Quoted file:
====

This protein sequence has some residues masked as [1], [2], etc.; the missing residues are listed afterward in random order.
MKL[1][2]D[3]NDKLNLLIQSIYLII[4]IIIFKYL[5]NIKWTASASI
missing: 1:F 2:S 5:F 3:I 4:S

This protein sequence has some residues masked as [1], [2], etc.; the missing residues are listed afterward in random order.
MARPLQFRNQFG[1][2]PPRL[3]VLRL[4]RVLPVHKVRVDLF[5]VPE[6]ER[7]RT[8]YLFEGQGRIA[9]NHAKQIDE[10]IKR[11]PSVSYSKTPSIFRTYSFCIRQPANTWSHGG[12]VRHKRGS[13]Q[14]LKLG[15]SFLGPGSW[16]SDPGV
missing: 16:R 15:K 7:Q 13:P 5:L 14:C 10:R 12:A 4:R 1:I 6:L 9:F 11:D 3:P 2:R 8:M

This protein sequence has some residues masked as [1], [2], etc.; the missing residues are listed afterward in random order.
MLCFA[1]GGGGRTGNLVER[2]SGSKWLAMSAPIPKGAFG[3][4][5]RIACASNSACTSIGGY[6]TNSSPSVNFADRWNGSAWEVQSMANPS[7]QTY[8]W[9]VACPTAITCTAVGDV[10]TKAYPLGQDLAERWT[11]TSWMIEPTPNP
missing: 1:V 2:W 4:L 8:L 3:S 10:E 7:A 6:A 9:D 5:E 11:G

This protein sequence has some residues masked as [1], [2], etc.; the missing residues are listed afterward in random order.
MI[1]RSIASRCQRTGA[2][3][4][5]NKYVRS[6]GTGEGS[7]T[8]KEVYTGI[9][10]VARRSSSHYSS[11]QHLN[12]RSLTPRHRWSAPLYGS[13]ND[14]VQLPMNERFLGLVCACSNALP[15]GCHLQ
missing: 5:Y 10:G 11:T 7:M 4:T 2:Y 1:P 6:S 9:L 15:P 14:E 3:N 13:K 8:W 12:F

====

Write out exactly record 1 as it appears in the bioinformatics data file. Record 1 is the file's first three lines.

This protein sequence has some residues masked as [1], [2], etc.; the missing residues are listed afterward in random order.
MKL[1][2]D[3]NDKLNLLIQSIYLII[4]IIIFKYL[5]NIKWTASASI
missing: 1:F 2:S 5:F 3:I 4:S